Brace yourselves....we went to church this morning. I know! I'm just as surprised as you are.
I'm sure my mom just fell on the floor from the shock of it all.
Quite honestly, I haven't been to church in a long time and I don't have a real good reason for this dry spell. My absence was never about God; it was all about me.
I just didn't feel like going.
And I like to go grocery shopping on Sunday mornings.
Anyway, for whatever reason, Caroline and I went to church this morning. It was okay. I'll probably go again.
But you know what bugged me?
The over abundance of iPhones being used to pull up the Bible verses. Oh, and the pastor's use of the iPad for his sermon notes.
Seriously. That totally bugged me and I have no idea why. It's ridiculous, I know.
And what's even funnier, just this week I read something on the very same topic.
So after church, which starts at 11 and gets out right at lunch time, Caroline tried every trick in her limited, yet ever growing, arsenal of beggary/whinery tricks to get me to stop for lunch. I fully anticipated this, because I'm wise to her ways, and probably used many of them on my own mom, so I packed a snack for her to eat on the way home. As I was digging into the depths of my purse, searching for said snack, Caroline was secretly hoping that the granola bar had gone missing. Because then, I'd HAVE to stop at McDonalds. Surely I wouldn't let my one and only child STARVE TO DEATH on the 15 minute drive home. Only a monster would make her kid wait a few extra minutes for lunch.
Fortunately, the granola bar was found and Caroline's Happy Meal plans were foiled. Ha!
And then, she was forced to eat grilled cheese. Oh. the. horror.
I encountered a moldy bread situation the other day and was left only with some whole wheat bagel thins to use as the bread medium for Caroline's grilled cheese. And this, my friends, is where I entered the world of real motherhood. I used a common mom phrase; the type of phrase your mom used on you which caused you to roll your eyes at her utter uncoolness factor and then vowed to never, never, NEVER use that phrase on your own kids.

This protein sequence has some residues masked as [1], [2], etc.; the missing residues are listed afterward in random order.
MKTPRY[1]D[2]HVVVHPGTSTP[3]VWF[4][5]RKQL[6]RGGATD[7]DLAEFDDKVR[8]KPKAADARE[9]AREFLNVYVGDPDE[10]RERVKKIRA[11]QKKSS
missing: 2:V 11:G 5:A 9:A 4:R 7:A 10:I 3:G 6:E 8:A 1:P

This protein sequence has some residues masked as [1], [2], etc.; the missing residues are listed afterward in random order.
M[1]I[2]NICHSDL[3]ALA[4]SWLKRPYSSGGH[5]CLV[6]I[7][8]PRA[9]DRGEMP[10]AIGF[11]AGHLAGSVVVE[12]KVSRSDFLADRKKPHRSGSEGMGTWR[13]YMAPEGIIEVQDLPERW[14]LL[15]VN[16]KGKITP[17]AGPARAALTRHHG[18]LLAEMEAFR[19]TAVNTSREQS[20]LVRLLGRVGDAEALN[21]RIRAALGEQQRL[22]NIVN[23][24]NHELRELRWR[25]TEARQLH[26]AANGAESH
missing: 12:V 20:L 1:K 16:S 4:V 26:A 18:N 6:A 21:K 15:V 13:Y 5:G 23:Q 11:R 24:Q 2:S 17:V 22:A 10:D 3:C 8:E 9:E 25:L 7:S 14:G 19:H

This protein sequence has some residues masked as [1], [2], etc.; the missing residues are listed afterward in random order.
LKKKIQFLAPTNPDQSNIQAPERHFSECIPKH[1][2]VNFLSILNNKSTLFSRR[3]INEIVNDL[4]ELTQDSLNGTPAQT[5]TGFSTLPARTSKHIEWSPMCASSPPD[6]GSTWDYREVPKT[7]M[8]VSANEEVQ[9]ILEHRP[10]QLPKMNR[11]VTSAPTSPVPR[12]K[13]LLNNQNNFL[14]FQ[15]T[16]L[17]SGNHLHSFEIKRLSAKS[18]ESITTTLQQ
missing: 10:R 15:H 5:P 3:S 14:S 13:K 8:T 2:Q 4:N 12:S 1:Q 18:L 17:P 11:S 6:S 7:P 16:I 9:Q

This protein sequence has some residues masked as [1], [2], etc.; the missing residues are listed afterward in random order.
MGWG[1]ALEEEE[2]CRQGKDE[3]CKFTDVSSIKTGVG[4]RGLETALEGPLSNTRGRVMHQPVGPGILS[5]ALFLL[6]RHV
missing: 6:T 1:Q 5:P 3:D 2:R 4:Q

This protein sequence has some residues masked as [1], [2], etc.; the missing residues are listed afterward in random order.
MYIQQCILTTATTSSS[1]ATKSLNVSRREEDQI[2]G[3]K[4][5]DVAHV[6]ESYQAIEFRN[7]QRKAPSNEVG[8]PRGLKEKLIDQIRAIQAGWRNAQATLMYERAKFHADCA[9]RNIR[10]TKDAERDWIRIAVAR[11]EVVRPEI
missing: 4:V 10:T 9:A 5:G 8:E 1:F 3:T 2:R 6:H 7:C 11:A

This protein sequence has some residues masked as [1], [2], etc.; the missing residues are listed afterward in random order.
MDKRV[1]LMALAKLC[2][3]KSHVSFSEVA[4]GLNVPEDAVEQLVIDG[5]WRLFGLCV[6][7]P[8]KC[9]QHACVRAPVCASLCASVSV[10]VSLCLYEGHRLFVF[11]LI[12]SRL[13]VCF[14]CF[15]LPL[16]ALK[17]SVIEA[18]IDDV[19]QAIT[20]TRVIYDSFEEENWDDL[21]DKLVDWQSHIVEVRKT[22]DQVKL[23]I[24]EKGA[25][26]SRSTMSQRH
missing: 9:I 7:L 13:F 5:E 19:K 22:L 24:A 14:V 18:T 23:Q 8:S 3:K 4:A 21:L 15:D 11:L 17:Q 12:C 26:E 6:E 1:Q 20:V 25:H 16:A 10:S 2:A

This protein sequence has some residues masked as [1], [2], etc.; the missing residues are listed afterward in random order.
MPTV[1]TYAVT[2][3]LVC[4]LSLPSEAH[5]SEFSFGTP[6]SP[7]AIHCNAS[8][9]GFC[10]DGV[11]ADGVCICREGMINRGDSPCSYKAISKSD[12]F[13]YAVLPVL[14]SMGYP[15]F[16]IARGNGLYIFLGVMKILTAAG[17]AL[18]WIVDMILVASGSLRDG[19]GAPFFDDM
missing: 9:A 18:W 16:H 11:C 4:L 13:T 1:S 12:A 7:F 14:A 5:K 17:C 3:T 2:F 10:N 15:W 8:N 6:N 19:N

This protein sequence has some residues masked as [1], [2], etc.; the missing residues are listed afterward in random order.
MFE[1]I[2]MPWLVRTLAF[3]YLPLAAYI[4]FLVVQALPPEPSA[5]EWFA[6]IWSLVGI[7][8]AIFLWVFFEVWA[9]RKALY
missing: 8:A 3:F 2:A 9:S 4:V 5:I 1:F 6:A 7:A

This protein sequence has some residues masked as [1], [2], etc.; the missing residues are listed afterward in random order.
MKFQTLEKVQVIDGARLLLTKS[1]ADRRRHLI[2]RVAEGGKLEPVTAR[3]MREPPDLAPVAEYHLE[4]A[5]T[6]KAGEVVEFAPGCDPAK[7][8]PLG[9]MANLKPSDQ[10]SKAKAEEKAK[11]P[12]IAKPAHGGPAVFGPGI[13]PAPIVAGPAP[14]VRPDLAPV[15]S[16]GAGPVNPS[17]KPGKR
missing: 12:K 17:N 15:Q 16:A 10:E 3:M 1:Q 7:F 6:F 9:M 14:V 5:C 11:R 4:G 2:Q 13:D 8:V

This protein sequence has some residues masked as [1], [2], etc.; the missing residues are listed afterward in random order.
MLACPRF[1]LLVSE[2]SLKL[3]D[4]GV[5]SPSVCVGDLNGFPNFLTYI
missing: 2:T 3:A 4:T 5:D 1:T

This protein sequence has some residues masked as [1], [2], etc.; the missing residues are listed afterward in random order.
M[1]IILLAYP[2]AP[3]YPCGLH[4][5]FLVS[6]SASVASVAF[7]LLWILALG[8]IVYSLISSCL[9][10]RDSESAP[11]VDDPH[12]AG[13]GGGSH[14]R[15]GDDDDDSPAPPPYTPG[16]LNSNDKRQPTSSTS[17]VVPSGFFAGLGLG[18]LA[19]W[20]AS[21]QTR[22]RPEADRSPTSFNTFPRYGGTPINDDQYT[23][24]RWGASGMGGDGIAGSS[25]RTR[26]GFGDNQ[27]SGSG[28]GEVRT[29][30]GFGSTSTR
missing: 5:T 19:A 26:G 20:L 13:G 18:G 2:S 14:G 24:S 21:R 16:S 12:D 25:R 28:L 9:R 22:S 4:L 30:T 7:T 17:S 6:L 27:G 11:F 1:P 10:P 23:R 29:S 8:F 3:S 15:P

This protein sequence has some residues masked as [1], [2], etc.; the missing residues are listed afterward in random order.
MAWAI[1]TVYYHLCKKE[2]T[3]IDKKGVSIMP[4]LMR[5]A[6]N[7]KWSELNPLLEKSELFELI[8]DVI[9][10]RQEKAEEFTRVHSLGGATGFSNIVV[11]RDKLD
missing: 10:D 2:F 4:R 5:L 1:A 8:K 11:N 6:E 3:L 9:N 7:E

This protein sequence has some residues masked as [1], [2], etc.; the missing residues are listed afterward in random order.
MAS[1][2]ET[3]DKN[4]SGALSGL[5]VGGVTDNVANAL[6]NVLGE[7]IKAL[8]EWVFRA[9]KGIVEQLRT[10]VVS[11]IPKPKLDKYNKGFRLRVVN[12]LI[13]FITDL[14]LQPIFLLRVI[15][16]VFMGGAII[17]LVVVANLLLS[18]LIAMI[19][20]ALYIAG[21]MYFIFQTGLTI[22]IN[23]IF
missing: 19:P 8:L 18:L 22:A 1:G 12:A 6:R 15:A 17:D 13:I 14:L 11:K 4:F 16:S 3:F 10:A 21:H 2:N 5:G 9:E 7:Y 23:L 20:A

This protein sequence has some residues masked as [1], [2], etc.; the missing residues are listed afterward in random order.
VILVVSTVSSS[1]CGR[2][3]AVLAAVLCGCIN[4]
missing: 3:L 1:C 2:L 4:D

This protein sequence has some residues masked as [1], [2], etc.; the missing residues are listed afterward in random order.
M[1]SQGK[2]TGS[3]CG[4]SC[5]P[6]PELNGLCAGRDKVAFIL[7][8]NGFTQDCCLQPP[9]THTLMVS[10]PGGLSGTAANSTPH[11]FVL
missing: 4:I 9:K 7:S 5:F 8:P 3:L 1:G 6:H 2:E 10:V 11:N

You know how when you were a kid and you wanted the latest, greatest gadget or toy? You'd go to your parents and ask for it. And they'd probably say no because it was too expensive or came with too many little pieces that your little sister might choke on. And after you whined a bit and jumped around and begged like your life depended on it and they still said no, you'd say, "but Madison P. has one, why can't I?" And your parents would inevitably say, "Well, I'm not Madison P.'s parent. I'm YOUR parent."
You know how it goes.
Same thing with parties you wanted to attend or movies you wanted to see. It didn't matter if Jessica's parents let her see a PG-13 movie. You weren't allowed because your parents were responsible for you and you only. Not Jessica. Or Michelle. Or Madison P.
So, as I informed Caroline that her grilled cheese sandwich was going to be made on a whole wheat bagel thin, she said "why don't you ever buy white bread?"
And I replied, "Because I buy whole wheat; it's what I think is best for us." You know, standard answer.
To which Caroline said, "but Bailey has white bread."
Guess where this is going....
"Well," I said "I don't buy Bailey's bread; I buy bread for YOU and I want you to eat whole wheat."
It's not quite on the "if your friends jump off a cliff, would you follow?" calibre of standard parental answers, but it's up there. I'm afraid that I've officially joined the ranks of the, ugh-I've-entered the-common-mom-phrase-uttering-phase-of-my-life.
Not that I have ever been all that cool, but I fear what little coolness I might have possessed is being slowly leeched from my very core.
So long self. Hello mom jeans.